The exception is: unless things are a mess. But if we're talkin' papers that are actually IN BINDERS, you gotta put that stuff back on the shelf until it's time, my friend.

2. There's always room under the bed.

2a. If there really isn't room under the bed (which there should be) then take the papers outta the binders and lay them out under the mattress. There's always room under the mattress.

3. Satellite offices. Again, I'm just one man but I still have notes that people pinned to my door in college. Many of these gems are neatly stowed in Chicago. Parents = satellite offices.

4. 7,000 pages? That's like 14 reams of paper, right? Take the pages outta the binders and bind them up in bundles of 20 using saran warp. Tile the bathroom and kitchen floors. It'll give you something to read next time you're on the commode and it'll be easy to wash. Bundle the remaining pages in bundles of 500 and use them to elevate lamps and television sets. Buy a bust of someone famous. Whatever you own, put it on top of a ream of papers. You won't even know they're there.

5. Or saran wrap the entire library and make an ottoman.

We can run from our past, but we can't throw it away. Or something like that.

I am a problem pack rat, though. I admit this. Sooo...mebbe you might wanna ask for other opinions before you go spending money on a bust of someone famous.

Leopold Bloom

Kim said...

I'm also on the verge of throwing out old stuff from grad school. But in computer science, the articles really are all on the internet. Also, I worshipped the paper and didn't make any margin notes. But my class notes? Much more separation anxiety.

Ben said...

Dear friend,

Throw as much of it as you can away. Fill the empty space with things you love, family photos, new books, borrowed books, used books, and photo albums.

I have a job where I refer back to articles all of the time, as part of my job! Recently, when I had to move, I also had to leave boxes and boxes of paper articles behind. And notes, yes, and syllabi that I myself had written. All gone, gone gone.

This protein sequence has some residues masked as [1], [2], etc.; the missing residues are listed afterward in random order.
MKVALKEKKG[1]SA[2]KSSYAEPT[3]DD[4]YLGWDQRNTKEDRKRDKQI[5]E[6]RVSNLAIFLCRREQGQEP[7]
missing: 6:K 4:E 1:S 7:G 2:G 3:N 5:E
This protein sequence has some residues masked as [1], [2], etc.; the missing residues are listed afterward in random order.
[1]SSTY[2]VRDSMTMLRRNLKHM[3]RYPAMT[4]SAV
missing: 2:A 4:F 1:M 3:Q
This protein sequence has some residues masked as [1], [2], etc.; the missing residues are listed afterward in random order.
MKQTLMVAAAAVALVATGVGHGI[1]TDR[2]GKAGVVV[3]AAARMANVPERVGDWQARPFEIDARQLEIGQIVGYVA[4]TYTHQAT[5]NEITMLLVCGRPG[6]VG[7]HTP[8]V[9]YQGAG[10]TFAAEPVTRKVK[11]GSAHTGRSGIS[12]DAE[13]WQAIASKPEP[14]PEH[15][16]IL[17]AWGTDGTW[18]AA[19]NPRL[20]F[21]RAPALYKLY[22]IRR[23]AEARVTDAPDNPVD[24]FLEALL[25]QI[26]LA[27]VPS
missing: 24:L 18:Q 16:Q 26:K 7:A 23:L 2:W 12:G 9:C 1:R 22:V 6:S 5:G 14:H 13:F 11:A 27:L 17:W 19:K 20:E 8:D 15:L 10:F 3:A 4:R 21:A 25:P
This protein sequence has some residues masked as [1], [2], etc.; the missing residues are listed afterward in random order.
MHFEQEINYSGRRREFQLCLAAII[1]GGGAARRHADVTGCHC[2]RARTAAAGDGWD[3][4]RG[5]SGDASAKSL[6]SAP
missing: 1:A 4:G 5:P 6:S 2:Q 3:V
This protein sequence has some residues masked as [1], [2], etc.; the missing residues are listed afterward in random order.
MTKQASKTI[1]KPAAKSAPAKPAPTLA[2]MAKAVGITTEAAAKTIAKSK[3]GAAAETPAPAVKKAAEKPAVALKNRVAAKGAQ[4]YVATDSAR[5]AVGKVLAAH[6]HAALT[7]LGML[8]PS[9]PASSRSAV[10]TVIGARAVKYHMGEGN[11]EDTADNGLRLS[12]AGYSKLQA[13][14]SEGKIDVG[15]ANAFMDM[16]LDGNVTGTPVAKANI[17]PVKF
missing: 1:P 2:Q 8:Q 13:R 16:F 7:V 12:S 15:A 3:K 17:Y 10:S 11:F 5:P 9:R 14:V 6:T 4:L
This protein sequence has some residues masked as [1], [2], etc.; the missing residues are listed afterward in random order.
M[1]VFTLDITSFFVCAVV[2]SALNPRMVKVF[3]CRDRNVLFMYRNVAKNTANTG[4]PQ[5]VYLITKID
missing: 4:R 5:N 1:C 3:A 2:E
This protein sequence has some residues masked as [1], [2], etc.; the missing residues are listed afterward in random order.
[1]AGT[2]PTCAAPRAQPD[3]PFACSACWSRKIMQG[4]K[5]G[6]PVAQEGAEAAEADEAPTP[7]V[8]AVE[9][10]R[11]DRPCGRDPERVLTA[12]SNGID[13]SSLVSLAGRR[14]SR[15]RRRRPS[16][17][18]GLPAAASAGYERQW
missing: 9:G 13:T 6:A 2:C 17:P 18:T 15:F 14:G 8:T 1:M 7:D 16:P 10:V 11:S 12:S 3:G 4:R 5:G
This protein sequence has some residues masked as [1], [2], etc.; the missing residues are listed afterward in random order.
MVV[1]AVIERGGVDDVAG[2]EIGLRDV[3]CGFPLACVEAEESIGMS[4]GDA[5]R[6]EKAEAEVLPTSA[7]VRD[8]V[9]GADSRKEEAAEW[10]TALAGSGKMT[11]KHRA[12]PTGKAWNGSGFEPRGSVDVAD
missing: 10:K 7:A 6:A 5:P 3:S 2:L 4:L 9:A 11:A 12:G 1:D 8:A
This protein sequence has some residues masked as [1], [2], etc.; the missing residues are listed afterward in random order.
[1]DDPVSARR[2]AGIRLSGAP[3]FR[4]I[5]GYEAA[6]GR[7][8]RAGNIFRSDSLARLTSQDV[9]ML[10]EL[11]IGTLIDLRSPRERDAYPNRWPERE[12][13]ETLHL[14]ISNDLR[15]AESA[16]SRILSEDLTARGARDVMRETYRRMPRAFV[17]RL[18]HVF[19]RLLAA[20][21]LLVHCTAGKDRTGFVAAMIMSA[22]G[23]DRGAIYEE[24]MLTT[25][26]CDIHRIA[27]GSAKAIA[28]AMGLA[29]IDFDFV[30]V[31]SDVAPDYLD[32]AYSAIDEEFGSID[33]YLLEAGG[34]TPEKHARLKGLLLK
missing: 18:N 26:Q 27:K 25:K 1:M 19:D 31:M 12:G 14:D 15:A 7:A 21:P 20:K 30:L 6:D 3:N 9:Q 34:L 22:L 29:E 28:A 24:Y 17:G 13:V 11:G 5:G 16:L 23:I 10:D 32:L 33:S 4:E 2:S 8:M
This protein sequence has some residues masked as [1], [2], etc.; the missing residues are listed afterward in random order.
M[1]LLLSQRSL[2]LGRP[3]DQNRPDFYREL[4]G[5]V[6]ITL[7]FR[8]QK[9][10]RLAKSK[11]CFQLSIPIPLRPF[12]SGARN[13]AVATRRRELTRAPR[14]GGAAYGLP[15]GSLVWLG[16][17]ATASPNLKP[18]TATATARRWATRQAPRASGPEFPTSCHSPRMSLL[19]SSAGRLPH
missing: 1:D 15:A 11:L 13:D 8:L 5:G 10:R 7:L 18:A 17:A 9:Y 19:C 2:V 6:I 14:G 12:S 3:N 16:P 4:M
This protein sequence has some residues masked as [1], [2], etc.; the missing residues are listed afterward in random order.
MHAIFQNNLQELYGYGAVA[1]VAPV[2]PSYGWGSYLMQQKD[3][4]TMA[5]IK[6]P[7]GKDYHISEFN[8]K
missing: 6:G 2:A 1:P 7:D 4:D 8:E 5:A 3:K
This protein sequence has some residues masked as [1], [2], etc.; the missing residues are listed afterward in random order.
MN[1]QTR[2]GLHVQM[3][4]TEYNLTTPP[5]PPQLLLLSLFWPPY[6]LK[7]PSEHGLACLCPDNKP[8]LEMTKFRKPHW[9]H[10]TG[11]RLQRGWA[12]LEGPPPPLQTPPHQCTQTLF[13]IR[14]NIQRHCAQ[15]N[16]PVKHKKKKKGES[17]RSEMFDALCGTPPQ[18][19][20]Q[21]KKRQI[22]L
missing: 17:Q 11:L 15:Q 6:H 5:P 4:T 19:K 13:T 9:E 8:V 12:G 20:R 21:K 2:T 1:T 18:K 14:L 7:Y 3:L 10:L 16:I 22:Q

And guess what? I just started right up accumulating more, and have never once missed the paper I left behind. And don't get me started on the comic collection, sold, unlamented, and replaced immediately by a book collection.

So, the bottom line, from one who cares, is to embrace the cycle of it all. Go ahead and accumulate stuff, and at the same time do not be afraid to leave stuff behind. It will not haunt you -- no, it haunts you now. Throwing it all away will free you.

FFC said...

Lurker here!

How about origami?

Ha Ha! See Kristy's Ok!WhatNext blog.

Dr. B. said...

Wow! I had no idea this would be so productive!

Thank you everyone for all your ideas. It was nice to feel both validated for my choices thus far and at the same time liberated to make new ones, should I choose to.

This blogging thing is awesome.

Criquette said...

Am I too late to comment? I just stumbled across your blog. I, too, had numerous years of graduate school ar-ti-clees, notes, papers, etc. that took up 2 4-drawer file cabinets plus 4 boxes not to mention all of the text books, etc. I have now been graduated and in practice for 10+ years and have jumped through all of the post-doctoral hoops I will need to jump through. I also feel secure enough in myself as a professional to finally have tossed out everything that (a) has no relevance to my professional career, (b) no longer has scientific relevance as new theories have come along, (c) is not something I have personally written, and (d) is something I no longer have interest in or would remotely need for my career or anything closely related. So have managed to get rid of about half the stuff I had been keeping. It helped when I realized that I had NEVER gone back to reread any of this stuff (this does not apply to things that did not meet my 4 criteria). I will go through and purge again in another 5 years (or so). And yes, the purge did provide me with additional space for yarn and assorted craftiness! Love your blog, I'll be back.